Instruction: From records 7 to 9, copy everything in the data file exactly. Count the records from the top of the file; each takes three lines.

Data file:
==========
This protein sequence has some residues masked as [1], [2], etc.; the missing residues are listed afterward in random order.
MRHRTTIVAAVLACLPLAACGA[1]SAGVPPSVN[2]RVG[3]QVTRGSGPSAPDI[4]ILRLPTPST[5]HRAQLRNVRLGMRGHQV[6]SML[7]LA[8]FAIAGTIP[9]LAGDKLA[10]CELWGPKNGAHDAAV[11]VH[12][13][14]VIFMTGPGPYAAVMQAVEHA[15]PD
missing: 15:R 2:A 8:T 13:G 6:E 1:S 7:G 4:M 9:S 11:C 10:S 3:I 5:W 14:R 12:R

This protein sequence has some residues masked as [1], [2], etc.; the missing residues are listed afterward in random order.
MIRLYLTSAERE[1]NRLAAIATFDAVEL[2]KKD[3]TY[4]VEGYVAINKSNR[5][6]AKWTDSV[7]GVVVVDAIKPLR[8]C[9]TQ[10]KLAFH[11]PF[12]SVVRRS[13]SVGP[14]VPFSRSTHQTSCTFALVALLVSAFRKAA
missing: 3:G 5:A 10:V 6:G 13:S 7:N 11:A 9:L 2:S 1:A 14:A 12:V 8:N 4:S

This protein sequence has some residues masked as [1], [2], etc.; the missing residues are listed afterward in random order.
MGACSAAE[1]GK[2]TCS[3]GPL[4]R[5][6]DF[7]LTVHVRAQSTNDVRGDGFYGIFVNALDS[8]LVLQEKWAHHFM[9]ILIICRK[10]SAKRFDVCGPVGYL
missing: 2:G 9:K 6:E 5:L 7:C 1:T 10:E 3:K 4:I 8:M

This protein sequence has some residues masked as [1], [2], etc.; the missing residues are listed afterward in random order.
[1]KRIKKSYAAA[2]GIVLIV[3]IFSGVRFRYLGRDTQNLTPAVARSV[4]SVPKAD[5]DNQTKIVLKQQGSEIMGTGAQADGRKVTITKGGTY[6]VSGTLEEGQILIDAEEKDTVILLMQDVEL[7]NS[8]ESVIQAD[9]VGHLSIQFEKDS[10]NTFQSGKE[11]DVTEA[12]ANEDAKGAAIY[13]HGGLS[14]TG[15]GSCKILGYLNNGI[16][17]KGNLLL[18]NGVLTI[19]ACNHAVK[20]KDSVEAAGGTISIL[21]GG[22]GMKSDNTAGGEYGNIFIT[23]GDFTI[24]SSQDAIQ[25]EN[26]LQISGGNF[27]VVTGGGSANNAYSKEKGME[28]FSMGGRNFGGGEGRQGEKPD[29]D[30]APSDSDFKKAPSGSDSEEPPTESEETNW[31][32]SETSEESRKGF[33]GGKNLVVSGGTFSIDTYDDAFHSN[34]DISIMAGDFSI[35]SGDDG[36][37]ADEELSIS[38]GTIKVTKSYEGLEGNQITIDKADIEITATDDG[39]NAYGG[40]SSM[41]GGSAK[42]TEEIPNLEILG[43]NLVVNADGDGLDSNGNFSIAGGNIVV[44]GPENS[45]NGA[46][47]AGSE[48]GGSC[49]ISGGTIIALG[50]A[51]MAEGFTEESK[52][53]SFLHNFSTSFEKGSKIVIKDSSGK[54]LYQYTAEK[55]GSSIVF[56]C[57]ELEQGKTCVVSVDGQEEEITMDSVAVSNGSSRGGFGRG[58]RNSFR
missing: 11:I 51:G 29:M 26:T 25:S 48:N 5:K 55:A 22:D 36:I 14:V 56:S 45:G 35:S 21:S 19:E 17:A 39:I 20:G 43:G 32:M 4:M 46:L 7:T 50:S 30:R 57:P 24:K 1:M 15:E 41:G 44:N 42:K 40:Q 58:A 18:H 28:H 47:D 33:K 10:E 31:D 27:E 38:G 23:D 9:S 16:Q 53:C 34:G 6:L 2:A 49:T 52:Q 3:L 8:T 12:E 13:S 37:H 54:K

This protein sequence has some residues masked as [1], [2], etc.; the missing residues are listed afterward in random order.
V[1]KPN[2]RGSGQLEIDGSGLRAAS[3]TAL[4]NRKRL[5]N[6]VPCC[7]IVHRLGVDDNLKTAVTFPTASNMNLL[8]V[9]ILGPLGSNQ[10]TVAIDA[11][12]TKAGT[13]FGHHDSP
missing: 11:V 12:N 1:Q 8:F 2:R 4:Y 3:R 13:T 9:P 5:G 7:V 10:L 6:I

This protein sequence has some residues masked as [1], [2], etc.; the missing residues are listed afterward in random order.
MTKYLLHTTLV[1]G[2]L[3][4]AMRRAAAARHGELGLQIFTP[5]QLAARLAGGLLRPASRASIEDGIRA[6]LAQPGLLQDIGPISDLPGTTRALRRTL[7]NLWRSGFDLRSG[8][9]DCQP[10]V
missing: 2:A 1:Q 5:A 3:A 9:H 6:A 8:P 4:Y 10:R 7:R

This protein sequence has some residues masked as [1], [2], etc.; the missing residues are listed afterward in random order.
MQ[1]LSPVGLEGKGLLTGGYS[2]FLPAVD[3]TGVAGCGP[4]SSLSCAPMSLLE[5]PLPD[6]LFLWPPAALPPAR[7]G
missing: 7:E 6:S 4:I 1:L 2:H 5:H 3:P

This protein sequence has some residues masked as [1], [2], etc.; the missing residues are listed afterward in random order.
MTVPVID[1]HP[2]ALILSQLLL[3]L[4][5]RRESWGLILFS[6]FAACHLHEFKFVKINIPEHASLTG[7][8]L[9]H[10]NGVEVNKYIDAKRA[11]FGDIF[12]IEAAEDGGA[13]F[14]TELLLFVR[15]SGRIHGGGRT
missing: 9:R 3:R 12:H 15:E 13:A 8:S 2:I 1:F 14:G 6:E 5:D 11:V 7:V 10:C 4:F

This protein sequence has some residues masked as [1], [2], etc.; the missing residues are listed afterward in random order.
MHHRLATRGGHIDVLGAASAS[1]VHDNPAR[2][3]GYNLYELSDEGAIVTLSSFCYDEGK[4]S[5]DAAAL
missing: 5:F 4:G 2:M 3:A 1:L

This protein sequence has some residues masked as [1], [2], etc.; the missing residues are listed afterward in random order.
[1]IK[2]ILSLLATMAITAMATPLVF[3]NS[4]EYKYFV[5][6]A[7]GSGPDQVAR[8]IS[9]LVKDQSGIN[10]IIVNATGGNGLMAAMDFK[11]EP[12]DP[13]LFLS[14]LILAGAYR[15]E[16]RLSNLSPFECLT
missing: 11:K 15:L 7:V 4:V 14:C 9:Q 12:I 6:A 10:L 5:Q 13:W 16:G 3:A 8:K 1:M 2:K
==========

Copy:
This protein sequence has some residues masked as [1], [2], etc.; the missing residues are listed afterward in random order.
MQ[1]LSPVGLEGKGLLTGGYS[2]FLPAVD[3]TGVAGCGP[4]SSLSCAPMSLLE[5]PLPD[6]LFLWPPAALPPAR[7]G
missing: 7:E 6:S 4:I 1:L 2:H 5:H 3:P

This protein sequence has some residues masked as [1], [2], etc.; the missing residues are listed afterward in random order.
MTVPVID[1]HP[2]ALILSQLLL[3]L[4][5]RRESWGLILFS[6]FAACHLHEFKFVKINIPEHASLTG[7][8]L[9]H[10]NGVEVNKYIDAKRA[11]FGDIF[12]IEAAEDGGA[13]F[14]TELLLFVR[15]SGRIHGGGRT
missing: 9:R 3:R 12:H 15:E 13:A 8:S 2:I 1:F 14:G 6:E 5:D 11:V 7:V 10:C 4:F

This protein sequence has some residues masked as [1], [2], etc.; the missing residues are listed afterward in random order.
MHHRLATRGGHIDVLGAASAS[1]VHDNPAR[2][3]GYNLYELSDEGAIVTLSSFCYDEGK[4]S[5]DAAAL
missing: 5:F 4:G 2:M 3:A 1:L